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Restricted medical schemes in SA: 15 facts you need to know

Jan 13 2017 05:31
Susan Erasmus

Cape Town - Just over 41% of medical scheme members in SA belong to restricted medical schemes. It’s important for members to know the facts.

A restricted medical scheme is one not open to the general public for membership: it is often restricted to groups of people such as employees of a particular company or industry. These schemes are subject to the same regulations as open schemes, and also are governed by the Medical Schemes Act of 1998.

Here are some pertinent facts on restricted schemes in SA:

  • There are 60 registered restricted schemes in SA. The number of restricted schemes in SA has reduced by 37 since the year 2000. Some of the smaller schemes had difficulty remaining sustainable for a variety of reasons.

  • There is a total of just over 12.76 million lives covered on medical schemes in this country (3.95 million principal members and 8.81 million beneficiaries). Just over 41% of these people are members of restricted schemes.

  • Restricted schemes are often much smaller than open schemes, and even though a new scheme has to have 6000 principal members to be registered, there were 28 restricted schemes with fewer members than this by the end of 2015.

  • Sixteen restricted schemes with fewer than 6000 principal members did, however, manage to achieve a surplus before investment income in 2015. When an employer makes membership of a restricted medical scheme a condition of employment, it often means that there are many young and healthy people on the scheme, contributing to its financial sustainability.

  • GEMS (Government Employees Medical Scheme) is by far the largest restricted scheme with over 700 000 principal members and almost 1.1 million dependants. Polmed is next in line with about 200 000 principal members and just under 400 000 dependants.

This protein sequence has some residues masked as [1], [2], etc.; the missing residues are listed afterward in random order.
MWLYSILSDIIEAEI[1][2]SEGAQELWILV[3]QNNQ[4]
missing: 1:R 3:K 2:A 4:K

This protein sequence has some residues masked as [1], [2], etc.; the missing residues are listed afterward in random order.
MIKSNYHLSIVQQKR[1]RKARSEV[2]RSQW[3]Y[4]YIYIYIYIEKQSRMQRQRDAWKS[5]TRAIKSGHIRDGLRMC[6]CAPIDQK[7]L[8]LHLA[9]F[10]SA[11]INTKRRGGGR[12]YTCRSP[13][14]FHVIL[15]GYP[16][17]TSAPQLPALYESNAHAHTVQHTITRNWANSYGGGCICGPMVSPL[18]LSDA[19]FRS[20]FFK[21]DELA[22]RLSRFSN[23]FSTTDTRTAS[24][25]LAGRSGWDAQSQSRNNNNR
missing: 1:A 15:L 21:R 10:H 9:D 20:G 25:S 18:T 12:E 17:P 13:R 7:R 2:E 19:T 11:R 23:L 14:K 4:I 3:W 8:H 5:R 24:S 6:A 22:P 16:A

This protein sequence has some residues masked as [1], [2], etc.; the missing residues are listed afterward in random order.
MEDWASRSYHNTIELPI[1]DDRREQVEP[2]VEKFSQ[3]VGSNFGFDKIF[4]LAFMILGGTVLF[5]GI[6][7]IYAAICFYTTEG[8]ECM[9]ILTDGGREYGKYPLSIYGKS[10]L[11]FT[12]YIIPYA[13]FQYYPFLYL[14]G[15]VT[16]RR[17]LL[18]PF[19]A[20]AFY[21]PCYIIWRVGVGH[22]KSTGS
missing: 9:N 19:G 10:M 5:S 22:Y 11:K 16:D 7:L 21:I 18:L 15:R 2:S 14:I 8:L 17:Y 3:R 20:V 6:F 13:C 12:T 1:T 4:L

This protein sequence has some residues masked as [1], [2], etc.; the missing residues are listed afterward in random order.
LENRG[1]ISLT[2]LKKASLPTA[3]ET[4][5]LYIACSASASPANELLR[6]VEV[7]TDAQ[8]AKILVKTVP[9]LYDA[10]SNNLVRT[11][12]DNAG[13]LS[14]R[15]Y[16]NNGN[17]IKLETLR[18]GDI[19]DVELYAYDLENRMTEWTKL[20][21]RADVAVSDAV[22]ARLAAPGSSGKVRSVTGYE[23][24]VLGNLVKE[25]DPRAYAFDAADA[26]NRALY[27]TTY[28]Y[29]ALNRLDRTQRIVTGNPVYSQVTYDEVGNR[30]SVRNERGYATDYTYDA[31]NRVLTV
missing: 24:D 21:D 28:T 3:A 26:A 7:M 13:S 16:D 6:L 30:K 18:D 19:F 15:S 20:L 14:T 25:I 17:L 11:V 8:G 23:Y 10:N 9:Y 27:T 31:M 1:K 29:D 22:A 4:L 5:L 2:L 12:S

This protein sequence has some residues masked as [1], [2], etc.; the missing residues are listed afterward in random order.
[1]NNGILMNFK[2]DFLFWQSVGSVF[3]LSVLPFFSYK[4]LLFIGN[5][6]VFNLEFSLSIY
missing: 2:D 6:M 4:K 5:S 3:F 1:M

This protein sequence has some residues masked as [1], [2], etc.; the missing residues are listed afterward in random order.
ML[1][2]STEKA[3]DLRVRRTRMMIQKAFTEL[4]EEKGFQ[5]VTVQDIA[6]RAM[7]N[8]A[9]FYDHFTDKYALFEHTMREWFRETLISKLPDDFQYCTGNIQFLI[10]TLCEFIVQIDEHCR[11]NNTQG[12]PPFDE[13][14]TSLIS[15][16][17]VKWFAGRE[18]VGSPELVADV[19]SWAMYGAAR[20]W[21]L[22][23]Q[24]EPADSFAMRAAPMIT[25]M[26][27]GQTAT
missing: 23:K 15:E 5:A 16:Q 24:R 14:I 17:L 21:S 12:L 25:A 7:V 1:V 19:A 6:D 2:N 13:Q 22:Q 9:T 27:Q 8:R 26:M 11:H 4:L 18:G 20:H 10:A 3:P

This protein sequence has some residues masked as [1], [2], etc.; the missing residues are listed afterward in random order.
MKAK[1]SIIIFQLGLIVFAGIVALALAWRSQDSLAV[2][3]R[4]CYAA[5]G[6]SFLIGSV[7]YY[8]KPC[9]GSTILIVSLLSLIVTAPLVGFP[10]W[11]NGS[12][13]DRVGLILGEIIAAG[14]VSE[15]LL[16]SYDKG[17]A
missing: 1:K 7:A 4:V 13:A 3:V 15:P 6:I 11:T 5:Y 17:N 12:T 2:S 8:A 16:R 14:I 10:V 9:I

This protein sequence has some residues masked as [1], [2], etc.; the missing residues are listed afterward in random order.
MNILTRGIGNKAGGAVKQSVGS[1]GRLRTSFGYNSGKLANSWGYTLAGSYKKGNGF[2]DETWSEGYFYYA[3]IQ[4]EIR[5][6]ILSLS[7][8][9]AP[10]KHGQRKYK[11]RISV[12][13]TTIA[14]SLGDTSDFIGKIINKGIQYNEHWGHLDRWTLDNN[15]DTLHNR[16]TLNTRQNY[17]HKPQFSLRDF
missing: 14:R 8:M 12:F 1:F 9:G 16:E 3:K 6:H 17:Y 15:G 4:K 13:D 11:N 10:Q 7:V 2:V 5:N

• In 2015, GEMS had a total market share of 17%, making it the second largest scheme in SA, after Discovery, who had a 32% slice of the market. Many people who worked for the government were attracted to GEMS by the employer subsidy on scheme membership. That subsidy has not increased since 2011, though.

  • While members on restricted schemes have larger families (2.38 beneficiaries on closed schemes and 2.12 on open schemes in 2015), both the average age of the members (30.5 years as opposed to 33.8 years on open schemes in 2015) and the pensioner ratio (6.1%  on restricted schemes and  8.8% on open schemes in 2015) are lower than on open schemes.

  • Transmed is the restricted scheme with the highest average age (50 years) as the scheme has many members who are pensioners. During 2015 they experienced a claims ratio of 105.3%.

  • Restricted medical schemes had a risk claims ratio of 94.9% in 2015, as opposed to the 88.7% of the open schemes. This is the proportion of contributions used to fund claims.

  • Of the restricted schemes, Sasolmed paid out just under R1600 in claims per member per month, Profmed just under R1400 and GEMS just over R1200.

  • In 2015 restricted schemes spent 6% of their contribution income on non-healthcare expenditure, and open schemes just over 10%. Restricted schemes tend to be cheaper to administer as the companies who employ the members often absorb some of the costs of running the scheme. They also do not pay any broker fees.

  • Profmed had the highest non-healthcare expenditure of the restricted schemes, coming in at over 16%.

  • Of the 10 largest restricted schemes in SA, 8 did not attain an operating surplus in 2015. These included GEMS, Polmed, Bankmed, Platinum Health, Transmed, Profmed, Nedgroup and Sasolmed.

  • Restricted medical schemes (excluding GEMS) had an over 60% solvency level in 2015. Including GEMS, whose solvency level sits at 10%, this figure drops to just below 40%.

  • Both Platinum Health and Transmed’s solvency levels were, in 2015, below the recommended level of 25%. 

(Sources: Alexander Forbes Diagnosis 2016/2017 and the Council for Medical Schemes)

medical aids  |  health


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